State-run Citizens Property Insurance's policy count has shrunk to its lowest level since its creation 10 years ago.
CEO Barry Gilway told his board Wednesday that his company, which insures property owners who cannot find coverage on the open market, had fallen to 598,408 policies as of March 13. Barring a major storm, Citizens could see its footprint dwindle to 450,000 Florida policies, he predicted.
Created in 2002 in a merger of the state's wind pool and former state-run property insurer known as the JUA, Citizens exploded in size as major insurers such as State Farm cut back covering what's viewed as the country's most hurricane-susceptible state. As recently as November 2012, Citizens handled nearly 1.5 million policies.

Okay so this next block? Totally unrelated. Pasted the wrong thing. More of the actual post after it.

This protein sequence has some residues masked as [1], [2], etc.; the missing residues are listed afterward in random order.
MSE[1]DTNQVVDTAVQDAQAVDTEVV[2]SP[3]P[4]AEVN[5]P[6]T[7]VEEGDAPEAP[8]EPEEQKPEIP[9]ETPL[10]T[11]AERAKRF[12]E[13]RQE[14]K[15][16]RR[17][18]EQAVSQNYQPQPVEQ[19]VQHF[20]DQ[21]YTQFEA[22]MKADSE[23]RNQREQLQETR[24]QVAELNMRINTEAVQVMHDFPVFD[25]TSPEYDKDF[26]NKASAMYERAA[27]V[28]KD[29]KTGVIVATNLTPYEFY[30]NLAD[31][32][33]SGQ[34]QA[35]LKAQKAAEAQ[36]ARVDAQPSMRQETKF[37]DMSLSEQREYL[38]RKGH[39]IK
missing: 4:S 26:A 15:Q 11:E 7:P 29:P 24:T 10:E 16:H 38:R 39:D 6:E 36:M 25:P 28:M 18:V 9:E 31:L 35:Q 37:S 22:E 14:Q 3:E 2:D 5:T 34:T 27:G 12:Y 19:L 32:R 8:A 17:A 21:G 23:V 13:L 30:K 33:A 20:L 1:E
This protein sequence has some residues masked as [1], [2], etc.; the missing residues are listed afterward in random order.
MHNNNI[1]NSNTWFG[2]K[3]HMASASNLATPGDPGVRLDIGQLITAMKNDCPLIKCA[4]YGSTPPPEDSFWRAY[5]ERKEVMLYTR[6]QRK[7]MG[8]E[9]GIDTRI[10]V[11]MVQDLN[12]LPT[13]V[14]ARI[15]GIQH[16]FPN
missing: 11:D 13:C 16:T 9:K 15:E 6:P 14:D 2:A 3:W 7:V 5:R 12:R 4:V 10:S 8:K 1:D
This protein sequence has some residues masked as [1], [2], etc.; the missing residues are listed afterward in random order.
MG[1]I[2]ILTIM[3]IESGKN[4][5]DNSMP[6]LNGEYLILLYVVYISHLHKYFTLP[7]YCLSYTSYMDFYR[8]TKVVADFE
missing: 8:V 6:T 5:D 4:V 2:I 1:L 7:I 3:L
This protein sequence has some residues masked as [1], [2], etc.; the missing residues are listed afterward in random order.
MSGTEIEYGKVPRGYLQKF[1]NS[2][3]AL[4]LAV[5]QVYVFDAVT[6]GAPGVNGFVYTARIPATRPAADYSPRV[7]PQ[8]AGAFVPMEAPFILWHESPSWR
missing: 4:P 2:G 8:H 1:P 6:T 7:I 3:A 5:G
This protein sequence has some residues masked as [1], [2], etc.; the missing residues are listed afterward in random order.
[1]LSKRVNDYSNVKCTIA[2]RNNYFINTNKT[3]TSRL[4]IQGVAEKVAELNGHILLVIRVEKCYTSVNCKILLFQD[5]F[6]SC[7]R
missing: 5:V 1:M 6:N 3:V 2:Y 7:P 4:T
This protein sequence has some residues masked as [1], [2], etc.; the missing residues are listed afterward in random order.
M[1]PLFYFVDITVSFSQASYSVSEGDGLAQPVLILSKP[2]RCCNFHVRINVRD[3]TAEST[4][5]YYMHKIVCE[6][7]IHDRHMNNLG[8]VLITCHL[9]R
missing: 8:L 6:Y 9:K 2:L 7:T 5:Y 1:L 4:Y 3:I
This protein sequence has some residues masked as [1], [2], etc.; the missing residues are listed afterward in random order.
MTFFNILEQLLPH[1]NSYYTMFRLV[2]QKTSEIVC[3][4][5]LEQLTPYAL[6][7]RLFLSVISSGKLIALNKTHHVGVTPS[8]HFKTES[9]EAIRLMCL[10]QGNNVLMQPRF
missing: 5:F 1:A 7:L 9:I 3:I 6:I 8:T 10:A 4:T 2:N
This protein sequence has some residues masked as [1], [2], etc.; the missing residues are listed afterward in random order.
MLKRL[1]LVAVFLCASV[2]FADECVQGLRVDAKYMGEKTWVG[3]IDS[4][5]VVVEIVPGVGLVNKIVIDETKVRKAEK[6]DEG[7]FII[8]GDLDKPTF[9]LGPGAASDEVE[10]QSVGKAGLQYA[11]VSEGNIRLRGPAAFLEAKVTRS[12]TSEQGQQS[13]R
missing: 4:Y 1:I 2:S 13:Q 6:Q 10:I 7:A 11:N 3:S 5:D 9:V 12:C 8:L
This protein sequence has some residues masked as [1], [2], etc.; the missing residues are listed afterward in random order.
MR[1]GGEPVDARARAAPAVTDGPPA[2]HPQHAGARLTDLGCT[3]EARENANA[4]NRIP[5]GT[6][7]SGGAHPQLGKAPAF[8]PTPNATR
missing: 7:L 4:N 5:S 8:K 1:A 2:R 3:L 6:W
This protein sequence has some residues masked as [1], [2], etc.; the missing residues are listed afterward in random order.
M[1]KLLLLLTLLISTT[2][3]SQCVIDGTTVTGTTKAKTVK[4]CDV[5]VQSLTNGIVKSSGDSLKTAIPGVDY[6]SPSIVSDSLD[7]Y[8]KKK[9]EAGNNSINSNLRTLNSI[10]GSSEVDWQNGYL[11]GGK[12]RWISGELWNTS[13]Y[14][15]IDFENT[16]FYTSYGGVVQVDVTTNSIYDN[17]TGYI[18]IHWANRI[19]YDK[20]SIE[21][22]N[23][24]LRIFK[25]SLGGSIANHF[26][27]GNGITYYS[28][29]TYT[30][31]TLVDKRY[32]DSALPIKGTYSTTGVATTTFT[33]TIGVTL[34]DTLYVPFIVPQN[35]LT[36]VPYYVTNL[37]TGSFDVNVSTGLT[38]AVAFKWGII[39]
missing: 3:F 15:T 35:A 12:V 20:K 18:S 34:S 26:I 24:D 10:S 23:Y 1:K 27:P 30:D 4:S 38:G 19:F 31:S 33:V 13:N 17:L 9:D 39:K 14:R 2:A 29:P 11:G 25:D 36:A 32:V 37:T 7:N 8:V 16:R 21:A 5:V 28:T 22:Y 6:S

The turnaround has been dramatic. "The reality is that significant improvements in profitability and the increasing financial strength of private companies has been a major factor in our ability to return to our role as the state's insurer of last resort," Gilway said in Maitland.
Among the reasons Citizens is no longer a dumping ground for policies:
• Nine hurricane-free years have helped Florida's property market recover.
• Small Florida-based insurers have significantly added business with cheaper operating costs and cheaper reinsurance, the coverage insurers buy to cover claims.
• Citizens has pushed policies to private insurers and made itself less attractive by raising rates and cutting back coverage.
The state insurer has one over-arching reason behind its mission to be as small as possible: Every Floridian with insurance is at risk of being assessed if Citizens cannot pay claims after a catastrophe.